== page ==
Proposed plans by the City to expand medallion cab service are being challenged by the livery cab industry.
When Mayor Bloomberg raised the issue of making sure that everyone in our city could hail a cab safely and legally, the impetus was to codify into law what had been the practice for decades – providing livery cars the opportunity to hail in the outer boroughs and in neighborhoods where the Manhattan Times and the Bronx Free Press are read. This policy proposal change was clear – to end the two standards in providing taxi services for New Yorkers, one for those who live in certain parts of Manhattan and another for the rest of the city.
After several months of discussions and strong opposition by the yellow cab industry to any of the changes being proposed that would ensure one standard for the industry, all of the proposals on the table start with one premise – to protect the yellow cab industry first and then figure out how to legalize "street hailing" in 80 percent of the city that is not serviced by the yellow cabs. Unfortunately, it is very possible that at the end of this process, the double standard in the law will be allowed to continue – and to thrive. Moreover, it is possible that the livery industry, made up of largely minority and immigrant entrepreneurs who had stepped in to provide services that the yellow cab industry had refused to provide, will be destroyed.
If you live in certain parts of Manhattan (south of 96th Street), you have the right, at any time of day or night, to hail a cab to take you to your destination. Actually, if a yellow taxi declines to take you to your destination, the driver is subject to fines, and even to revocation of their license.
If you live in the neighborhoods served by the Bronx Free Press and Manhattan Times, the law prohibits a livery driver from stopping to pick you up and take you wherever you need to go. In fact, if a livery car picks you up in the streets they are subject to fines, and potential suspension of their license.
The proposals for reform that we should be discussing would allow this city the first opportunity in five decades to end a discriminatory practice, and ensure the survival of a livery industry that has become an economic engine for many neighborhoods in our city.
We strongly believe that it can do so while also maintaining its commitment to the yellow cab industry.
The justification for not providing the same basic services to New Yorkers who live outside of certain parts of Manhattan is that the discrimination is necessary in order to protect the "financial interests" of the yellow cab industry investors. This justification is wrong and does not stand scrutiny.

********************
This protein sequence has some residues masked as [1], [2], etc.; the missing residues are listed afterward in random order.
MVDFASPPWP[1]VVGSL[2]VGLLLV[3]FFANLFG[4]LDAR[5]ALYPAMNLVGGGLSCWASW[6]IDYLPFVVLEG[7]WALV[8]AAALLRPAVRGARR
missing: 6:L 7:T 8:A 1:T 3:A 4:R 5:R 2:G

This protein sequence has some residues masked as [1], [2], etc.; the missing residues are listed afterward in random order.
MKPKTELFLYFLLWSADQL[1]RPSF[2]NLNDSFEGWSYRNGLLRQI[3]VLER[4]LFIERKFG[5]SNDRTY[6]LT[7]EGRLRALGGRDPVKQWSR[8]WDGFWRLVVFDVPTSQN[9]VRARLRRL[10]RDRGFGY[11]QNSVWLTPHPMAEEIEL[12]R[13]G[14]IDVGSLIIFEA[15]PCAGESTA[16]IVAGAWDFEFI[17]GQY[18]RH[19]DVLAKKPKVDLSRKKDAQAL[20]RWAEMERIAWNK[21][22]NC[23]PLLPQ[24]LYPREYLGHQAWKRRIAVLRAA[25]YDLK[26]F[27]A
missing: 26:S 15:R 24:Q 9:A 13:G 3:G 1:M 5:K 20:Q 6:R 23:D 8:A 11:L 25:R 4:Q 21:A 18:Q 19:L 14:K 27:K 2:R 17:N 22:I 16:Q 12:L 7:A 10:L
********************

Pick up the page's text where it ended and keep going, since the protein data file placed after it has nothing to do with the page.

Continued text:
According to the latest economic reports on the yellow cab industry, there are 13,237 yellow medallion taxicabs in New York City, comprising a $1.8 billion industry serving about 240 million passengers a year. In fact, medallion values have shown a very strong upward-growth trend over the past half-century, fueled by growing demand for taxicab services and other factors such as longer loan terms and the introduction of leasing.
Any New Yorker wishing to own a yellow cab medallion would have paid $25,000 in 1963, $50,000 in 1977, $100,000 in 1986, $200,000 in 1994, and $300,000 in 2004. In fact, medallion prices increased to $379,000 for corporate and $336,000 for individual licenses in 2005. Today the value of a yellow medallion is estimated be as much as a million dollars. Not bad, for an industry that continues to insist that its financial interests must be protected, even if it means having the City of New York enforce the de facto discrimination of most of its citizens.
And even, more significantly, since when is this city in the business of protecting the private "financial interests" of any industry?
Why isn't the yellow cab industry required to compete with everyone else, the same way that supermarkets and bodegas in our neighborhoods have been forced to compete with the mega market stores when they first arrived, without any protection for the "financial interests" of their owners?
Isn't the investment in their businesses as valuable and significant to this city as the investment made by a medallion owner?
And, while the city continues to protect the "financial interests" of the yellow cab industry, who is going to protect the financial interests of tens of thousands of New York City livery men and women drivers, the hundreds of base owners and the more than 8,000 phone operators and dispatchers who are now servicing the people of this city that the yellow cab industry refused to address for nearly half a century – a wholesale disregard supported by the city?
Discrimination is wrong, whatever its justification.
Discrimination should certainly never be tolerated in order to maintain industry's financial interest.
That this policy has been allowed to exist for 40 years without an outcry from the good people of this city is wrong, and the time has come to change it.
It is now up to the mayor, the city and the state legislature to make certain that it does.